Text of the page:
When I was looking for my own place, I made sure that the unit I bought had a nice city view.  That way, when I need to clear my head, I’d just gaze at the window.  I’ve certainly enjoyed the fireworks every New Year’s Eve for the last three or four years!  Unfortunately though, my city view is now partially covered with another building, and soon, in place of skylines, I’ll be having an uncomfortable view of neighbors… :/

Now I can’t really do anything about it anymore, so the next best thing when  I don’t have any travel yet would be to revisit pictures.  I found these shots of Osaka Bay very calming, especially now.  I’m loading the pics in full quality so you can enjoy them as much as I do 🙂

Fushimi Inari Shrine

I’ve always been fascinated with photos from Fushimi Inari Shrine, and I felt that my trip to Kyoto wouldn’t be complete without seeing it so I did!

Fushimi Inari Shrine is very accessible.  It’s just a few minutes-walk away from Keihan Electric Railway Mainline’s Fushimi Inari station.  JR’s Nara Line Inari Station is even closer to the shrine itself.

The thousand gates traversing Mt. Inari might be the most popular feature of the shrines, but there are several structures meant for private worship.  More than a photo op or two, Fushimi Inari Shrine certainly offers a taste of Japan’s history and spirituality.

And now, the pics!

There are food stalls and souvenir shops at the foot of the shrine, too.

For me, Fushimi Inari Shrine is definitely a must-see! Just make sure to wear comfortable shoes, get hydrated, and be prepared to climb.

Kumori Bakery, Part 3

And the Kumori saga continues.

So the other day, I was badly craving for turon but by the time I went to the stall, they just have three kamote cue sticks left.  No more turon. To relieve my frustration, I then headed to Kumori to try the pastries I haven’t had yet.

I bought three totally different pastries:  their signature hanjuku cheese cake (chocolate); green apple bun, and cherry brioche.  Total damage is PhP 141, or about 3 – 4 USD.  Let’s not talk about the calories and all the sugar though, ok 😉

So that’s three down, and plenty more to try and enjoy~



Nami Island

Being a One Piece fan, I couldn’t help but associate Nami Island with Nami, the strawhat pirates’ navigator.  But it turns out that the island is named after General Nami, a key figure during King Sejo’s reign.

One very interesting fact to note too is that Naminara Republic is said to have its own diplomatic and cultural policies.  The official site says that Naminara Republic has declared its cultural independence from the Republic of Korea.  I can’t honestly wrap my head around it though, but I thought I’d share it since I found the different names confusing (Nami Island, Namiseom, Naminara Republic).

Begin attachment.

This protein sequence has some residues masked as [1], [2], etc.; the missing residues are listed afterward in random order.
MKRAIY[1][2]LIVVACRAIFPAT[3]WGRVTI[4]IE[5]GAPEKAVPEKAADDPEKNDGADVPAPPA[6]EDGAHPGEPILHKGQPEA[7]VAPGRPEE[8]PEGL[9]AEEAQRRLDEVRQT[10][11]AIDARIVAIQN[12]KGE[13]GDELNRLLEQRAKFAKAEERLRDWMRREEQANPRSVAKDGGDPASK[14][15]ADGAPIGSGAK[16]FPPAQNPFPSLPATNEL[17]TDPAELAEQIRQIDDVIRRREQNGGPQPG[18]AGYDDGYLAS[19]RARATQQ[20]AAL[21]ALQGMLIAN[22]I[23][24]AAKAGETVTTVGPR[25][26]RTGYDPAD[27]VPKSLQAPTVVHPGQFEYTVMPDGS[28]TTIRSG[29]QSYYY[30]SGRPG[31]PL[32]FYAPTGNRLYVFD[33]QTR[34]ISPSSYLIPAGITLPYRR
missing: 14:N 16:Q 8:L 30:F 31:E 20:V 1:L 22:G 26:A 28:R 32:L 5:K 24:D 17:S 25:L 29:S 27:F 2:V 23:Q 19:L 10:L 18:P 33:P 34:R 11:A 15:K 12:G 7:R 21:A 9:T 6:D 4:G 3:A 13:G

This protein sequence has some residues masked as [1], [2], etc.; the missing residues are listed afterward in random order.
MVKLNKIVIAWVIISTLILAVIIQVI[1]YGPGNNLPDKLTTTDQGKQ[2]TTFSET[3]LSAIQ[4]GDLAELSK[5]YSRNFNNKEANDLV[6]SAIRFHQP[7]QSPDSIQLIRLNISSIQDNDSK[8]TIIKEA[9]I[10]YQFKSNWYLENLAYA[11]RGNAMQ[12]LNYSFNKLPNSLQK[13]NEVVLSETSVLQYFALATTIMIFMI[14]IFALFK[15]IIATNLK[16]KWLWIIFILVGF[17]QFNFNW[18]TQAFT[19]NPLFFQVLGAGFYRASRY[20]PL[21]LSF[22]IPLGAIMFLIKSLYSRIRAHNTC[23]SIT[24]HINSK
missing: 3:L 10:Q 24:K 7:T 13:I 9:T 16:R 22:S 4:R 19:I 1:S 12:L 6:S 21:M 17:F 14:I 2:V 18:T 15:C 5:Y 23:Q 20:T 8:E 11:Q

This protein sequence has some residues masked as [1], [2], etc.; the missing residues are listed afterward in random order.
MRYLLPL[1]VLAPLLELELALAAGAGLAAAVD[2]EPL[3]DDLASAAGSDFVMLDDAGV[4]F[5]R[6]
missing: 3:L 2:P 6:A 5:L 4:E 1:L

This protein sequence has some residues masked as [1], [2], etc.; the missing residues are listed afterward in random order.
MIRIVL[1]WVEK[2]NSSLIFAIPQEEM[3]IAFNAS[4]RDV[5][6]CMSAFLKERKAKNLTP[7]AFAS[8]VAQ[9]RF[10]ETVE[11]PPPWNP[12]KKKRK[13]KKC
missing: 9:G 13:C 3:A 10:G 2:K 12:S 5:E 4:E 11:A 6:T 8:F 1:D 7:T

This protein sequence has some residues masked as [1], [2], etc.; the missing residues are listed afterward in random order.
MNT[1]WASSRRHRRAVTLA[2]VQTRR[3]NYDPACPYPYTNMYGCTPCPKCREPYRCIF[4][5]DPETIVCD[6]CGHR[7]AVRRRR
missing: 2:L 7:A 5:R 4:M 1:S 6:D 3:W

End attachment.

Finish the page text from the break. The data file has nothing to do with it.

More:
Nami Island has become very popular because Winter Sonata was shot here.  They have spots in the island telling you exactly where some memorable scenes were taken.  Personally, not a fan of Winter Sonata nor of K-drama, so I wasn’t really excited about this one 😐

Anyway, here are some pics of our half-day stay in Nami Island, or at least the parts I liked the most:


How to get to Nami Island:

[Taxi + Ferry]
From Gapyeong Bus Terminal or Gapyeong Station, take a taxi to Namiseom parking lot. (Travel time: 10-15 min)
– Take the ferry from Namiseom Dock to Namiseom Island. (Travel time: 5-6 min)

[Shuttle Bus]
* Bus stops
1) Insa-dong (Jonggak Station (Seoul Subway Line 1), Exit 3): Next to Tapgol Park
2) Namdaemun Gate (Sungnyemum Square Bus Stop in front of Namdaemun Market)
3) Namiseom Island (Parking lot in front of ticket booth)
* Bus schedule (Insa-dong/Namdaemun Gate ↔ Namiseom Island)
– Available days: Mondays-Sundays (* Note: the service is not unavailable on Chuseok).
– Departing time: Insa-dong at 09:30 / Namdaemun Gate 09:30 / Namiseom Island at 16:00
* Fares
Adults 15,000 won (round-trip), 7,500 won (one way) / Children (age 24 months-12) 13,000 won (round trip),
6,500 won (one way)
* Advanced reservation required (inquiries +82-2-753-1247),and more information is found here.

Lots of Love, Seoul Tower

I like going to high places even if it scares me at times (yes, I’m talking about that one time), so I was excited to climb Namsan Seoul Tower.

It’s situated at Namsan Mountain and is the highest peak in Seoul.  Open every day of the year, Seoul Tower has free and paid attractions, and is popular both among locals and tourists.

We went to Seoul Tower shortly before lunch time. While it may have been magical at night,  I don’t think we would have withstood the cold.  I’m sure I wouldn’t–heck, at 23 deg. C I already wear a jacket! >_<

Here’s a mini-recap of our Seoul Tower stop, in pictures:

Operating hours, access details and fees may be found in the Visit Korea site.

I think I’ll go back here at nighttime, but maybe when it’s warmer^^



Gyeongbokgung Palace

It felt like a Hunter exam, the one where Gon, Killua and the rest of the gang tried to keep up with the examiner Satotsu.  Only that we’re in the huuuuuuge Gyeongbokgung Palace Grounds, and the Satotsu in this situation is our tour guide who looks like a retired soldier.  We had to brisk-walk else we’d lose sight of him.

Gyeongbokgung is in the heart of Jongno-gu, a place rich in cultural and historical significance to South Korea.  Of the four palace complexes in Jongno-gu, Gyeonbokgung is not just the largest but is said to be the most beautiful as well.  Here are some of the highlights of our stop:

Operating Hours
November-February 09:00-17:00
March-May 09:00-18:00
June-August 09:00-18:30
September-October 09:00-18:00

* Last admission: 1 hr before closing

Closed on Tuesdays.

Admission Fees
[Korean Citizens]
Adults (ages 25-64): 3,000 won / Groups (10 people or more): 2,400 won

[International Visitors]
Adults (ages 19-64): 3,000 won / Groups (10 people or more): 2,400 won
Children (ages 7-18): 1,500 won / Group (10 people or more): 1,200 won


Gyeongbokgung is near Gyeongbokgung station on Seoul Subway Line 3.